Why Guaranteed Bill Plans for natural gas aren’t as good of a deal as you’d think.
Julian Kurland | April 27, 2017
Several gas companies, including Georgia Natural Gas, have introduced “Guaranteed Billing” plans, which prevent your bill from changing each month. But are these plans a good deal?
No one likes seeing a gas bill that’s higher than expected. To prevent this, several natural gas companies have begun rolling out “Guaranteed Bill” plans for their customers. These plans guarantee that your natural gas bill will remain at the exact same price for twelve months at a time, rather than fluctuate with your usage.
This is not the first attempt by gas and electric companies to come up with a way to keep bill amounts steady, however it has significant downsides over other methods, such as “Fixed Rate” plans and “Budget Billing Plans.”
To understand how these methods differ, let’s look at how each of these bill budgeting methods work for a standard gas bill.
Before we get started, a quick reference as to the units of energy we’ll be discussing. On most gas bills, you’re buying a certain number of “therms”. One therm is roughly the amount of energy you get from burning 100 cubic feet of natural gas. On your bill it may be referred to as 1 CCF. It’s also the most common method for how energy companies measure the amount of gas they’re selling you.
Now, on to the different plans.
First, the “Fixed Rate” plan.
Most gas customers will see the cost per therm on their bill change each month. Gas companies will change the price based on the overall demand for natural gas. Generally that means natural gas costs more per therm in the winter, when people are using more gas to heat their homes, and costs less per therm in the summer, when heaters are off.
A “Fixed Rate” plan is a contract that keeps the cost per therm at, as the name suggests, a fixed rate. These plans can help even out the therm price over the year, meaning you’ll pay slightly less per therm during the winter and slightly more per therm over the summer. These plans generally require you sign a contract with your gas company for a minimum of 6 months.
However, they won’t prevent your overall bill from varying, as the only thing that’s “Fixed” is the cost per therm, not the overall cost. If you use more therms, your bill will still go up.
Second, we’ll look at “Budget Billing” plans.
An example of a monthly gas bill on a budget billing plan.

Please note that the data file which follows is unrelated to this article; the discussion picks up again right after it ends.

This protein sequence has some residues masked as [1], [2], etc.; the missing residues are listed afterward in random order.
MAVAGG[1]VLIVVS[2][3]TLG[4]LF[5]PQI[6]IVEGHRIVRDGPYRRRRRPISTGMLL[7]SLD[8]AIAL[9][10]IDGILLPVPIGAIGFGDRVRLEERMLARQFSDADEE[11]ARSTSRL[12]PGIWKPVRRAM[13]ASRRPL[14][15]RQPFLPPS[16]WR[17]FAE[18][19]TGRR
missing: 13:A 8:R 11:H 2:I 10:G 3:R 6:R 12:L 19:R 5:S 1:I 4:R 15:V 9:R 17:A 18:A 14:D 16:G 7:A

With a “Budget Billing” plan, the gas company will look at your total usage over the last 12 months and then average out that total cost over the next 12 months. This means, regardless of usage, your bill will stay the same each month!
However, don’t go crazy pumping up the heat quite yet. Once a year, you’ll have to ‘settle up.’ That means that if you used way more gas than you did the year before, the gas company will make you settle up and pay for that difference. On the other hand, if you used way less usage, the gas company will reimburse you for the difference. Many also include an option to “rollover” the difference, where the gas company will credit your account for the difference and apply it to your future bills.
Because this plan is based off of your previous 12 months of usage, you may not be eligible if your home was built in the last 12 months.
Finally, the “Guaranteed Bill” plan.
This is the chart Georgia National Gas uses to sell customers on the plan.
The “Guaranteed Bill” plan is almost identical to the “Budget Billing” plan, but with one main difference – there is no yearly ‘settle up.’ The gas company will estimate your usage, determine a monthly rate, and you’ll pay that rate, regardless of your usage!
However, the catch is, of course, in the small print, which says:
“if a customer used significantly more gas than we would expect given the weather, we reserve the right to terminate you from the plan and put you on our standard Variable Select plan.”
In effect, if you use less gas than they were expecting, the gas company charges you more than they would otherwise, and pockets the difference instead of refunding you. And, if you use more gas than what they were expecting, there’s a good chance they’ll simply remove you from the plan and make you pay the full price. Really, it’s the equivalent of your gas company offering you the “Heads I win, tails you lose” bet.
This is not to say that it will always be a bad deal for you to use the “Guaranteed Bill” plan, but be wary of how that small print could effect you.
If you’re aware of any other gas or electric budgeting plans that are not included here, please reach out to [email protected] and we’ll be sure to include them in this article!